Yale Daily News

Over the next year, nearly 1,000 Afghan refugees are set to arrive in Connecticut, many to New Haven. 

Chris George, the executive director of Integrated Refugee and Immigration Services, said at a Monday press conference that the organization expects refugee arrivals to be spread throughout the coming year. Alongside George, New Haven Mayor Justin Elicker, Connecticut U.S. Senator Richard Blumenthal and representatives from other resettlement organizations across the state said community support will be required in local efforts to offer integration services for those arriving. 

Aid organizations like Elena’s Light, which provides English instruction to refugee women, and Sanctuary Kitchen, which employs immigrants and refugees to lead cooking classes and culinary events, are also preparing to offer legal, social and economic support to the city’s newest residents. 

“We are ready, we welcome you with our arms open,” Elicker said in a broad message to refugees at the press conference, which took place outside of the First and Summerfield Church in Downtown. “We as a city are so grateful of the partnership that we have with so many leaders, whether it’s our federal delegation, nonprofit partners or church partners, to say that New Haven is your home and we welcome you here.” 

In an interview with the News, Elicker said that as a declared sanctuary city, New Haven has a proven recent history as a place welcoming to refugees, undocumented immigrants and those “experiencing oppression.” 

With the impending influx of refugees, Elicker urged residents to reach out to organizations like IRIS, with whom the city is partnered, to find a way they can contribute — such as donating furniture or basic necessities. 

George agreed. New Haveners, he said, can help arriving Afghan refugees by volunteering with local organizations, or donating winter clothes as the weather cools. 

“The response to this crisis has been just overwhelming, and we’re going to need all the help we can get. And it looks like Connecticut is, once again, going to step up and help refugees at a time of historic crisis,” George told the News.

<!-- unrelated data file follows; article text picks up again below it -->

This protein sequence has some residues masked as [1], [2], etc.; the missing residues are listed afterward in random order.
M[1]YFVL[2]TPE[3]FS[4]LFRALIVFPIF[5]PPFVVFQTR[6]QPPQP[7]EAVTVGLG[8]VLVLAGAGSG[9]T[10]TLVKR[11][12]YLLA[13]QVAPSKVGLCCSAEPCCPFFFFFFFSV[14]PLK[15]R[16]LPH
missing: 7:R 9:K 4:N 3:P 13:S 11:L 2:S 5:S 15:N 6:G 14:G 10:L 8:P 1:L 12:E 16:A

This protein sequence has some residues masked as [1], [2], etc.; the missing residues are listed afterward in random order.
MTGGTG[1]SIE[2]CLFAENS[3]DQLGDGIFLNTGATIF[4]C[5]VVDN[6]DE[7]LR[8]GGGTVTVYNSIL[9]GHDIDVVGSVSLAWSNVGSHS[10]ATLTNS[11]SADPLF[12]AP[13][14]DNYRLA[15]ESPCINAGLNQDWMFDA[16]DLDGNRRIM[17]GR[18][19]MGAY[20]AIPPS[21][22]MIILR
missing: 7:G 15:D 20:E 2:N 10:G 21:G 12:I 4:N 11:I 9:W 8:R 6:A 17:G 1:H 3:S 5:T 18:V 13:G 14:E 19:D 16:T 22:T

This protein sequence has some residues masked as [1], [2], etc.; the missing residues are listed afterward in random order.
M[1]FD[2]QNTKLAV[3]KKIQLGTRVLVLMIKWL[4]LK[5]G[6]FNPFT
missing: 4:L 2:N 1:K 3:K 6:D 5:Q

Over the past months, George said that IRIS has helped eight to 10 Afghan families settle into the Elm City. The number in need is expected to rise sharply over the coming weeks.

Most recently, IRIS has worked to find incoming refugees affordable housing, with the hope of having preparations in place before arrivals increase. George said the organization also expects to look for more staff. 

Organizations in New Haven, such as Sanctuary Kitchen, will share in the responsibility of supporting refugees. 

Sanctuary Kitchen currently maintains a staff of more than 10 refugee and immigrant chefs — two from Afghanistan — employed through the organization’s catering program. 

Central to the organization’s organizing beliefs, said Program Director Quynh Tran, is to use food as a way to connect those refugees with the broader community. 

“Sharing a meal and sharing stories is a genuine way to acceptance and welcoming people,” Tran told the News. 

Since the onset of the pandemic, Sanctuary Kitchen has run a curbside pick-up service, with meals cooked by refugee and immigrant chefs.  

Tran also hopes to remain active in spreading local awareness over the humanitarian crisis in Afghanistan, a situation which she said has left her “heartbroken.” Collaborations between Sanctuary Kitchen and IRIS, which included a virtual fundraising dinner last month, have helped stimulate local conversation on the crisis abroad and resettlement efforts in the city. 

According to Tran, Sanctuary Kitchen hopes to host community building events, like cooking lessons, and is encouraging New Havners to donate to IRIS or volunteer with Sanctuary Kitchen in the coming months. 

Sanctuary Kitchen was founded in 2017.